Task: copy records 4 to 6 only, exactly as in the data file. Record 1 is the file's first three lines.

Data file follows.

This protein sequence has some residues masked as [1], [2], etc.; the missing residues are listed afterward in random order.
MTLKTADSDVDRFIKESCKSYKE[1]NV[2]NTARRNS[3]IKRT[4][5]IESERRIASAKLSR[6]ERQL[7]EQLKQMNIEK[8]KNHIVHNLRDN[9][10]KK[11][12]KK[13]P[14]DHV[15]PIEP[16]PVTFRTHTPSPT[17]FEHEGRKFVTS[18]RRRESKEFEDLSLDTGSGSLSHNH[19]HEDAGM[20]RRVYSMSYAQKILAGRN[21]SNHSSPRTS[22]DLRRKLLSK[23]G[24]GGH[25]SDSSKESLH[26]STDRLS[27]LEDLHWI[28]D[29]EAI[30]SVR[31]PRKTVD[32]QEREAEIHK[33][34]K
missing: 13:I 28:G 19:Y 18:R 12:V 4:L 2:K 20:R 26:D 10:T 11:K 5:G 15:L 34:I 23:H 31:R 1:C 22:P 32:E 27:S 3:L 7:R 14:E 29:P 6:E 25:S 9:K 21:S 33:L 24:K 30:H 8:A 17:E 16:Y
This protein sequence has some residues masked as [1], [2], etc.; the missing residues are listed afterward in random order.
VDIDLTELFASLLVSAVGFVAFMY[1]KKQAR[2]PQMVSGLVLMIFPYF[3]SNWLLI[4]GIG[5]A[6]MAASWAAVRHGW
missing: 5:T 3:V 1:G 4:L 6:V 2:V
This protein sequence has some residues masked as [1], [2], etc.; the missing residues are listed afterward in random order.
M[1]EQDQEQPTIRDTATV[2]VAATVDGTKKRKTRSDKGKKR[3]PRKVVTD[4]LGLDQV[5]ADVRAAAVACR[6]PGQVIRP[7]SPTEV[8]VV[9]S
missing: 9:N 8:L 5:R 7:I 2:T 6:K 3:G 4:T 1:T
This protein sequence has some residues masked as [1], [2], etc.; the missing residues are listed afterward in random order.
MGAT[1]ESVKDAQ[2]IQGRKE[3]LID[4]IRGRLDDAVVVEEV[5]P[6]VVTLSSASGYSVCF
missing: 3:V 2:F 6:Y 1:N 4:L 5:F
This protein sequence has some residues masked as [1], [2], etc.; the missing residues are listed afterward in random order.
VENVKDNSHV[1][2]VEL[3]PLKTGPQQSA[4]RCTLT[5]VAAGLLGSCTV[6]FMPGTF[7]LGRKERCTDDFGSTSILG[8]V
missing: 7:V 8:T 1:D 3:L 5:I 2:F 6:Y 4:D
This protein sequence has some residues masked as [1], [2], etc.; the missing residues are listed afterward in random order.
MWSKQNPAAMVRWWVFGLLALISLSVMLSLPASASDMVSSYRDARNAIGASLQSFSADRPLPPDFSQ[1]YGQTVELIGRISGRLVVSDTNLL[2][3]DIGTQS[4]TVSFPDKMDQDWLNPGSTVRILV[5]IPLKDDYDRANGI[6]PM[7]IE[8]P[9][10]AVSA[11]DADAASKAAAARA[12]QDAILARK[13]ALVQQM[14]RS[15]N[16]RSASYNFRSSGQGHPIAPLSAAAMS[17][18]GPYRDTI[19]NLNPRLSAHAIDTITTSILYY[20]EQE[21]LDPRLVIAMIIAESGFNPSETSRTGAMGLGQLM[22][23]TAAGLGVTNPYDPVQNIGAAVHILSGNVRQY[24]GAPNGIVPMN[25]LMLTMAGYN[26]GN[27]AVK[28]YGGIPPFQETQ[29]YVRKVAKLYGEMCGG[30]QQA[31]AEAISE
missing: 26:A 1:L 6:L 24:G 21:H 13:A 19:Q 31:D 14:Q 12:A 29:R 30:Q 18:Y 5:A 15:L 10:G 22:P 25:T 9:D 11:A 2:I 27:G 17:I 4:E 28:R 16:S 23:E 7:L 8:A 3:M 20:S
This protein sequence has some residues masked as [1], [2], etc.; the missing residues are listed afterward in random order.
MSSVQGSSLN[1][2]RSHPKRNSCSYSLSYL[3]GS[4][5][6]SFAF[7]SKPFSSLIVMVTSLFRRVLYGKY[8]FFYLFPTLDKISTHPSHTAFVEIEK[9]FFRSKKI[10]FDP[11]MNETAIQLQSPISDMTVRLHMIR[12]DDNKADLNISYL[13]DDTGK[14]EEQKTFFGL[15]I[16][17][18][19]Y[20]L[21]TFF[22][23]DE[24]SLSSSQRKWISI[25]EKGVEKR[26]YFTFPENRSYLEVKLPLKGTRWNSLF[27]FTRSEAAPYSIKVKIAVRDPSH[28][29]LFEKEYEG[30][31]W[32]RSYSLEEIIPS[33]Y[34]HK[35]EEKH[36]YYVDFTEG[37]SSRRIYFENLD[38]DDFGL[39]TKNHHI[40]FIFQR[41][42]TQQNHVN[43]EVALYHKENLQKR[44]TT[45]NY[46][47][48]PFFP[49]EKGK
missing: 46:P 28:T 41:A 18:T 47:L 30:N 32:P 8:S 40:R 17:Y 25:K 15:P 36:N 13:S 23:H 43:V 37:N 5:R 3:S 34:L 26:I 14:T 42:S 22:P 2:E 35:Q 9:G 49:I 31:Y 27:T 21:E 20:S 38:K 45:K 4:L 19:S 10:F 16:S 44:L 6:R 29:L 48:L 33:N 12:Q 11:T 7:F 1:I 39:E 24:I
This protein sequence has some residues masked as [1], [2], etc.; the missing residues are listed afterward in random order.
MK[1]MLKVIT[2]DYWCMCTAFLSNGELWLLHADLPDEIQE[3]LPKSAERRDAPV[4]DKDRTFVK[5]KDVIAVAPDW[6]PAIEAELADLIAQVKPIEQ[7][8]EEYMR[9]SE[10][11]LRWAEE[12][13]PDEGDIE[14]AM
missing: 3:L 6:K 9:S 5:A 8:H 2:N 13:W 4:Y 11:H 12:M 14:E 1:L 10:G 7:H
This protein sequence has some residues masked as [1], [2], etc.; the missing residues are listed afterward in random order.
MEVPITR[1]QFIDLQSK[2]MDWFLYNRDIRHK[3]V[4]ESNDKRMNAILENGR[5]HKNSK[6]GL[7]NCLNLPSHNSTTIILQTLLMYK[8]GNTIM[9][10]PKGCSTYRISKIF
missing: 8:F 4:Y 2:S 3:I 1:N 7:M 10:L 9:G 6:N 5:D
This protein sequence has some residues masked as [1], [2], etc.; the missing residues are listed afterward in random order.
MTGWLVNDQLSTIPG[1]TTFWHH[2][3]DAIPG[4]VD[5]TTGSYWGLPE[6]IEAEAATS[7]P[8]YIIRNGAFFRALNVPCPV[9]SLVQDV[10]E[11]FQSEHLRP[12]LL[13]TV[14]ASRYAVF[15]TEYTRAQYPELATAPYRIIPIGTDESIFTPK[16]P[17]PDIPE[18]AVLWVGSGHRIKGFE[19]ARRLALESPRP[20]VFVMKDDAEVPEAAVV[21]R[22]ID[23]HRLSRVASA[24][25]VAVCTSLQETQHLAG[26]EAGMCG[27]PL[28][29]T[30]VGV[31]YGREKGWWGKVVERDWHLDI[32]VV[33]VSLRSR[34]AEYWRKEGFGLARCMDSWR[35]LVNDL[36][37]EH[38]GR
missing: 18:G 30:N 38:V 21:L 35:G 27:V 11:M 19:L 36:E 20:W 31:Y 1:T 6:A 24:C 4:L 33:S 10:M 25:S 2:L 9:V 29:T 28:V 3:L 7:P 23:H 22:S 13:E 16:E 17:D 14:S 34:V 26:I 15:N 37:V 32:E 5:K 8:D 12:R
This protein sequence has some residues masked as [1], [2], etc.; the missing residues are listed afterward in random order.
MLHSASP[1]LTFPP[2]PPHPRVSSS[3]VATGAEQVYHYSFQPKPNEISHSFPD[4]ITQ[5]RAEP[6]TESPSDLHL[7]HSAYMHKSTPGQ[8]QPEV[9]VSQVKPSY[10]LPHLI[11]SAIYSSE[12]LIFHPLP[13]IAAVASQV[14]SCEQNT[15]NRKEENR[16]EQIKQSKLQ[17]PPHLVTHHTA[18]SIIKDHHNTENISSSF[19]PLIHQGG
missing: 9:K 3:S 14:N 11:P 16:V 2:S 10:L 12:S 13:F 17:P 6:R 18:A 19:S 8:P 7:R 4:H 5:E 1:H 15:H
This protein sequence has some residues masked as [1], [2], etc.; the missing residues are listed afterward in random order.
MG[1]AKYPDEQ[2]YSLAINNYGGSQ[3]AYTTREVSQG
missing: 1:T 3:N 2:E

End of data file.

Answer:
This protein sequence has some residues masked as [1], [2], etc.; the missing residues are listed afterward in random order.
MGAT[1]ESVKDAQ[2]IQGRKE[3]LID[4]IRGRLDDAVVVEEV[5]P[6]VVTLSSASGYSVCF
missing: 3:V 2:F 6:Y 1:N 4:L 5:F
This protein sequence has some residues masked as [1], [2], etc.; the missing residues are listed afterward in random order.
VENVKDNSHV[1][2]VEL[3]PLKTGPQQSA[4]RCTLT[5]VAAGLLGSCTV[6]FMPGTF[7]LGRKERCTDDFGSTSILG[8]V
missing: 7:V 8:T 1:D 3:L 5:I 2:F 6:Y 4:D
This protein sequence has some residues masked as [1], [2], etc.; the missing residues are listed afterward in random order.
MWSKQNPAAMVRWWVFGLLALISLSVMLSLPASASDMVSSYRDARNAIGASLQSFSADRPLPPDFSQ[1]YGQTVELIGRISGRLVVSDTNLL[2][3]DIGTQS[4]TVSFPDKMDQDWLNPGSTVRILV[5]IPLKDDYDRANGI[6]PM[7]IE[8]P[9][10]AVSA[11]DADAASKAAAARA[12]QDAILARK[13]ALVQQM[14]RS[15]N[16]RSASYNFRSSGQGHPIAPLSAAAMS[17][18]GPYRDTI[19]NLNPRLSAHAIDTITTSILYY[20]EQE[21]LDPRLVIAMIIAESGFNPSETSRTGAMGLGQLM[22][23]TAAGLGVTNPYDPVQNIGAAVHILSGNVRQY[24]GAPNGIVPMN[25]LMLTMAGYN[26]GN[27]AVK[28]YGGIPPFQETQ[29]YVRKVAKLYGEMCGG[30]QQA[31]AEAISE
missing: 26:A 1:L 6:L 24:G 21:H 13:A 19:Q 31:D 14:Q 12:A 29:R 30:Q 18:Y 5:A 15:L 10:G 22:P 25:T 9:D 11:A 2:I 27:G 17:I 4:E 28:R 16:S 23:E 7:L 8:A 3:M 20:S